(PS what about Jo Hannafin? One expects the US Olympic rowing team would not pick a "below average"
orthopedist for a team doc just to be PC...)
Global user
(6/22/00 10:06:26 pm)
food for thought

Hey fiona13, or any other women looking at ortho. Check out the March '98 issue of JBJS article
"Demand Based Assessment of workforce requirements..." In the calculations used, women are assigned
a .85 full time equivalent, while men are 1.0. I believe this assumption is based in part on the fact that if
a woman has children, she is likely to take some time off. When I first read the article, I was dismayed to
see that I was considered .85 of a surgeon. This sort of "institutional assumption" as well as opinions
similar to the ones aired earlier in this forum are part of life, no matter what field you chose. If you want
to be an orthopod and find a program that you fit with, then go for it. You may also want to read JBJS
August '96, it has an obituary for Francesca M. Thompson, MD.
Unregistered User
(6/24/00 2:43:21 pm)
props to guest

Not saying I agree entirely with guestorthoboy, but on this subject he sure seems to have given you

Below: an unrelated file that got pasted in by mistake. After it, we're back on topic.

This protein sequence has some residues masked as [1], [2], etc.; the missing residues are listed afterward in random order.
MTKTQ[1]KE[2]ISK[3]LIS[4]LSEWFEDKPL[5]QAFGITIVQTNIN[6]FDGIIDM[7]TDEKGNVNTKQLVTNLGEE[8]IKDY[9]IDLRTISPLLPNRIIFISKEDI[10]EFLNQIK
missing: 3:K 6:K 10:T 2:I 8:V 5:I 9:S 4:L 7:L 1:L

girls a thorough spanking!

Before one of you writes a heartfelt 30 PAGE response, I think your pager is going off...
Unregistered User
(6/25/00 8:14:37 am)
women orthopods

Women in orthopaedic surgery is an evolving concept. I have had the pleasure of working with 5 women
in my program throughout my residency. One has graduated and gone on to one of the best hand
fellowships in the nation. The other four are my colleagues, I look at them no different than the men in
my program. They are all competent surgeons for their level of training and do their share of the floor
work. I realize that not all residencies have as strong of women residents as mine does, but I certainly
disagree with everything that has been said in the above comments. Some clown is "willing to bet" that
women have lower board passage rates---I seriously doubt it. There are plenty of men who fail boards